In many ways, it really wasn’t a fair fight.

When Alabama took the field Monday night it had the No. 1 (DeVonta Smith), No. 3 (Mac Jones), and No. 5 (Najee Harris) vote getters for the Heisman Trophy. Playing behind the best offensive line in college football, the results were pretty predictable against Ohio State in the College Football Playoff national championship game.

Alabama’s Big Three—as they will be forever known—were magnificent in the 52-24 victory. They deserve all the accolades—and the NFL dollars—that will surely come their way.

But let’s take a moment here to recognize the architect of a 13-0 season we will never forget and a college football dynasty the likes of which we will probably never see again.

Nick Saban won his sixth national championship at Alabama since 2009 and his seventh overall (he won the 2003 national title at LSU). He surpasses another Alabama legend, Paul “Bear” Bryant, and stands alone as the greatest college football coach all time.

It can be argued that, for Saban, this national championship is different than the other six. With the staggering numbers this team recorded (49.8 points, 535 yards per game), this season is a testament to Saban’s willingness to evolve.

The great ones always have.

After posting records of 6-5 in 1969 and 6-5-1 in 1970, there were those who thought Bear Bryant had lost his magic touch. He called his old friend Darrell Royal at Texas and in 1971 went to the wishbone offense. In the next 11 years Alabama would win nine SEC championships and three national championships (1973, 1978, 1979).

Saban came to Alabama in 2007 with great certainty about how to win: an athletic, relentless defense, a solid ground game, and incredible attention to detail. He was decidedly old school and made no apologies for it.

But even Saban has had to adapt.

It wasn’t very long ago that Saban was fighting the emergence of the no-huddle, up-tempo offense where the offense controlled the pace of the game. The no-huddle took away Saban’s ability to substitute on defense based on down and distance. It had always been one of the most important tools in his coaching tool box.

During a conference call with reporters in 2012 he famously said “Is this what we want football to be?”

Saban’s pleas fell on deaf ears. So he changed. He hired Lane Kiffin as his offensive coordinator in 2014 and turned him loose. Alabama changed its recruiting philosophy and would eventually put together one of the best collection of wide receivers the school has ever had in Henry Ruggs, Jerry Jeudy, Jaylen Waddle, and DeVonta Smith. Ruggs and Jeudy went in the first 15 picks of the 2020 NFL Draft. Smith and Waddle are also expected to be first-round choices.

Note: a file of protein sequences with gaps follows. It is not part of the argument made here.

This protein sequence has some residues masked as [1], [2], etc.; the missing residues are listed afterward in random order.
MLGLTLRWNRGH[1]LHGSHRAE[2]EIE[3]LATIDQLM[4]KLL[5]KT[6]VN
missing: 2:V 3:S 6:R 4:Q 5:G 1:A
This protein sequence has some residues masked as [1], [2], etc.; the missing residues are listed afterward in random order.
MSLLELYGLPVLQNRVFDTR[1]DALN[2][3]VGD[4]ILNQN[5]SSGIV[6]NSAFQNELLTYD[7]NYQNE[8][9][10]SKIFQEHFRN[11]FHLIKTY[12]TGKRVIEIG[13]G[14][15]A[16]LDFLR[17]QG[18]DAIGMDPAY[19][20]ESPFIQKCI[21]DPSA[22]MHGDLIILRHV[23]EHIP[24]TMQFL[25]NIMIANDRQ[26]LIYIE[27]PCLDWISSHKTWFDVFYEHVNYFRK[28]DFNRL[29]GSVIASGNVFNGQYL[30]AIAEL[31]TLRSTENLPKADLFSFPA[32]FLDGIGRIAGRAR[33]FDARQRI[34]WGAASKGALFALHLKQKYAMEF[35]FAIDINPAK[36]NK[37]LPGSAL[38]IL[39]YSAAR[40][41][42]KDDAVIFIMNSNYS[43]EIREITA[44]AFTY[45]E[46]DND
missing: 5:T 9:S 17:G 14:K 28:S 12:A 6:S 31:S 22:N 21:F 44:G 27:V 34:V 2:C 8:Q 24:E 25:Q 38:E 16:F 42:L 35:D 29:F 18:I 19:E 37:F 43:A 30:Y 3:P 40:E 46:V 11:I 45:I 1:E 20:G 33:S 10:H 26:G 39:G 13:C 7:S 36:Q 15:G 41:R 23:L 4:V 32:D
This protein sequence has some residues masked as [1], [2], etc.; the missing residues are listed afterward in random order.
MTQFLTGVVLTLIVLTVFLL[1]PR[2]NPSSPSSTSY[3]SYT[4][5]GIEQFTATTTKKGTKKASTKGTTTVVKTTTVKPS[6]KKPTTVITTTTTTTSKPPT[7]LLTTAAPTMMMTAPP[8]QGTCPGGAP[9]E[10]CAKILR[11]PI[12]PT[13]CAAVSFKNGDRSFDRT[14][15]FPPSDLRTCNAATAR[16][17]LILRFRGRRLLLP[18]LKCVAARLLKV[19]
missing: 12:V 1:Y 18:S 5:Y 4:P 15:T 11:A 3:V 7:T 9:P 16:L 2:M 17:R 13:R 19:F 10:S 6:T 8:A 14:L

Last season, the first with Steve Sarkisian as the offensive coordinator, Alabama averaged 47.9 points per game with quarterback Tua Tagovailoa and all those receivers. The 2020 offense was supposed to take a small step back with a new quarterback (Jones) and the exit of Ruggs and Jeudy. Instead Alabama averaged a point more against a schedule that included 10 SEC regular-season games, a conference championship game, and two playoff games.

In years past Saban might have been tempted to be a bit more conservative on offense. But not now. Saban has his foot on the gas and is not going to let up anytime soon.

Last October Saban turned 69 and shows no sign of slowing down. He keeps himself fit. Just ask the assistant coaches who play pick-up basketball with him.

Alabama is on its way to another No. 1 signing class. Bryce Young, rated the nation’s No. 1 high school quarterback in 2019, is now expected to take over in 2021.

When the game ended, Saban was lifted onto the shoulders of his players. At 69, his face beaming, Nick Saban was having the time of his life.

Seven of his teams have won national championships but this one, he said, is special. This one he’ll always cherish,

“I’m just happy that we won tonight,” he told ESPN. “I am so happy for our players. This was all about them. They overcame so much. To me this is the ultimate team.”

SABAN STANDS ALONE

National championships

Nick Saban (LSU, Alabama)…………7

“Bear” Bryant (Alabama)……………..6

Bernie Bierman (Minnesota)………..5

Woody Hayes (Ohio State)…………..5

Frank Leahy (Notre Dame)…………..4

John McKay (USC)……………………...4